Reply
  • ACG - Rivalee

    They never added space in America yet….

    Reply
  • Joel Moore

    *Colourise

    Reply
  • EXHD9 _

    Does that mean you can colorize b & w images???

    Reply
  • Mackenzie Robinson

    But why are red, green, and blue the primary colors of light when red, yellow, and blue are the primary colors. Green is made from yellow and blue

    Reply
  • JakulaithWolff

    If I was going to discover a new colour… I wonder how it would be!

    Reply
  • Uchiha Obito

    Thanks , ı am Turk

    Reply
  • Rafael Farias

    legal o canal, obrigado ISS !!

    Reply
  • Awaiting End

    weird first example you put up

    Reply
  • eferg16

    Finally, the answer to a question I asked myself once and forgot about.
    This is so amazing! It makes the universe that much more interesting.
    S C I E N C E

    Reply
  • Hacen SIDIQ

    This is amazing

    Reply
  • Pommit

    I really want to see more true colour images of space now, for curiosity's sake.

    Reply
  • Safiye Serdengeçti

    This is a really well-explained video, even relatable to microscopic images as well! As molecular neuroscientists, we also use RGB principle in microscope image analysis.

    Reply
  • saturn *:・゚

    So basically everything in this world is a lie

    Reply
  • dragon slayer god

    I wanna be a mantis shrimp now

    Reply
  • Super 🐧

    The black scientists give it the n word pass so it turns colored

    Reply
  • Jared M

    cool

    Reply
  • mint

    i’ve always thought about how the dinosaurs actual colors looked like

    Reply
  • John Wick

    Lol this is sad. I now have doubts about space.

    Reply
  • s̶i̶n̶c̶e̶r̶e̶l̶y̶

    Title: How scientists colorize photos of the space.
    Me: What?!! 😢😔💔

    Reply
  • FedoraMiaza

    Hey Vox!
    Can we please have a schedule from you for the different series you upload (Ex. Darkroom every X day or Almanac every Y day). Thankyou!

    Btw, love your videos.

    Reply
  • ماسا إكرام الحق

    How many of you thought that they actually took colour pictures of the space before watching this video.

    Reply
  • Andrea

    with paint and stuff the primary colors are cyan magenta and yellow to people who don’t know. The others are secondary colors. For exaple you mix magenta and yellow you get red. If you mix yellow and cyan you get blue and so on. Magenta is also a color with no wavelength, Thats because the blue and red receptor turns on in the eye and between red and blue is green but green has its own receptor. Then the brain creates magenta and then magenta don’t have a wavelenght. Between red and green is yellow between green and blue is cyan but magenta? no. Also the colorwheel is a lie all the colors are in a regtangle. So if you wanna go out to get some acrylic colors or any paint and want the primary colors get cyan yellow and magenta. Hope you undestood this.

    Reply
  • Miroslav Antsipovitch

    that's for stupids. all this info could fit in 1 minute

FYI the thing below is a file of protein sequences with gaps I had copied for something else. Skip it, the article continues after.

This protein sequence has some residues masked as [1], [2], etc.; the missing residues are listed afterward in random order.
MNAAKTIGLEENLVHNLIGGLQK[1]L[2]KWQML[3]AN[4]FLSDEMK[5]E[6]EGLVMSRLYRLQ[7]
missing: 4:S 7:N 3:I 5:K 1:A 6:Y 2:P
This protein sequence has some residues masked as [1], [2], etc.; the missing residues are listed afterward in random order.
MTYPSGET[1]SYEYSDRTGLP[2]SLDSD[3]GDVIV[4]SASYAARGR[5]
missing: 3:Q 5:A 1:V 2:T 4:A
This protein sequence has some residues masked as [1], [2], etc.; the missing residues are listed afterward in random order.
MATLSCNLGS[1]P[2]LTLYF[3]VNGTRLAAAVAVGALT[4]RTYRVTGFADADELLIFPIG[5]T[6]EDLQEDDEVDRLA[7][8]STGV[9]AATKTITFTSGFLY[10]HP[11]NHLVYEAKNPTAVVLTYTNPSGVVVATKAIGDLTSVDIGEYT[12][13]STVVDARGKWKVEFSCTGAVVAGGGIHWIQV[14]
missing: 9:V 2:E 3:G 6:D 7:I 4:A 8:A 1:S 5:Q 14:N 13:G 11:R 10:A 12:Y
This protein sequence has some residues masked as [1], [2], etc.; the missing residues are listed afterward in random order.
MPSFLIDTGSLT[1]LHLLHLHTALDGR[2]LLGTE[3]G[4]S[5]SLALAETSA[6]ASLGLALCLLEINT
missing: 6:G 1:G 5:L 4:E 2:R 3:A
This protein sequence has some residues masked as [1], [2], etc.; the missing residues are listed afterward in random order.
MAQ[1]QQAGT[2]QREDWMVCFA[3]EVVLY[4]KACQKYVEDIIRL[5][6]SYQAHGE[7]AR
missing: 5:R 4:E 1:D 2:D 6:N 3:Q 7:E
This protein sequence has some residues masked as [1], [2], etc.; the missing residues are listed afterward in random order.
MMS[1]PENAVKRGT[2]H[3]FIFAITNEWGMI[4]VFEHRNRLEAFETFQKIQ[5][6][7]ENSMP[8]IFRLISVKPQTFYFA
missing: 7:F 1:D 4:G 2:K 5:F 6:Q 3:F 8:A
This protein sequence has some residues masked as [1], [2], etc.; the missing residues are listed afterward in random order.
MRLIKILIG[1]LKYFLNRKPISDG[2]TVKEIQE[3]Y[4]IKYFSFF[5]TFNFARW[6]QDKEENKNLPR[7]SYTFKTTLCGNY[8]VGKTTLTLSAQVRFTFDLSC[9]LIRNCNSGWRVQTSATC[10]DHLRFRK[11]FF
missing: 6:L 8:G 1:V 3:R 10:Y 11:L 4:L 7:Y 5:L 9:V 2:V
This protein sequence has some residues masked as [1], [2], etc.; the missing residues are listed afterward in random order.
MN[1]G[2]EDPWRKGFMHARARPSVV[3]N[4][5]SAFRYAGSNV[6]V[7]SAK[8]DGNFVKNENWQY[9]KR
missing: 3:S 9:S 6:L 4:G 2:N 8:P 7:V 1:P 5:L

Reply
  • gabriella cindy GC

    so if im highly spiritual im purple

    Reply
  • gabriella cindy GC

    wowwww amazin info love this

    Reply
  • Ahllen Tanael

    what is real

    Reply
  • The Game Life 101

    This is one of the most interesting videos I’ve ever seen.

    Reply
  • Enjoy

    Thank you very much for giving wonderful knowledge about colour photos

    Reply
  • SuperMoon

    Thanks for the Video, very good explained!

    Reply
  • - ze_fipsi

    3:25 song plz

    Reply
  • draft menship

    I should haven’t watched that video

    Reply
  • Sam Attar

    I’m SHOCKED

    Reply
  • Carlositos G

    Now I understand what I’m looking at when I gaze at those beautiful photographs.

    Reply
  • dennis_futbol

    im to high to understand anything lol

    Reply
  • Lino De Ros

    What a well-made and informative video. I always thought these images were true-color but boy was I wrong.

    Reply
  • Chandler Minh

    So they Photoshop.

    Reply
  • LazyGamer

    FakeNeWs

    Reply
  • Cullen Mitchell

    I appreciate this video for being factual, but I don’t appreciate you referring to the last ruling remnant of the Mongol Empire, and descendant of Genghis Khan, as “this man, Alim Khan.”

    Reply
  • Jordan Stone

    Fascinating stuff.

    Reply
  • Oranje

    This video was extremely fascinating

    Reply
  • dyunpee

    So you mean that when you are into space you will see them almost black and white?… am i correct?

    Reply
  • Saif

    Why dont they just use color cameras to capture the space photos?

    Reply
  • Mobin Noori

    Wow

    Reply
  • mateo fischer

    Technically me as a astrophotographer know that you don’t need to “add” color as you can take them with color to begin with. Some cameras do need this process but not all.

    Reply
  • Nicole Romero

    Actual primary colors: yellow, magenta, cyan

    Reply
  • NCT VELVET

    I recently watched a video about colors and it is said that the real primary colors are magenta, yellow, and cyan

    Reply
  • justundead

    the concept of space being not as colorful just made me lowkey sad

    Reply
  • Master

    Am I the only one that thinks that the thumbnail looks like a cat?

    Reply
  • Isaiah Habib

    As a sandwich artist I can say this video is spot on, well done.

    Reply
  • Ramendra Mishra

    All my life was a lie😢

    Reply
  • ᪶ ᪶

    green is not primary, yellow is.

    Reply
  • Rustychambers

    space dust!

    Reply
  • tjartik

    This is very good to have. We really need this level of explanation, not just to science pursuers and people passionate about knowledge, but for amateur astronomers and photographers as well, for really grasping the understanding about capturing light from deep space. The Universe gave us its "formula" and now we must do the best we can to reach out for it, for everything that is.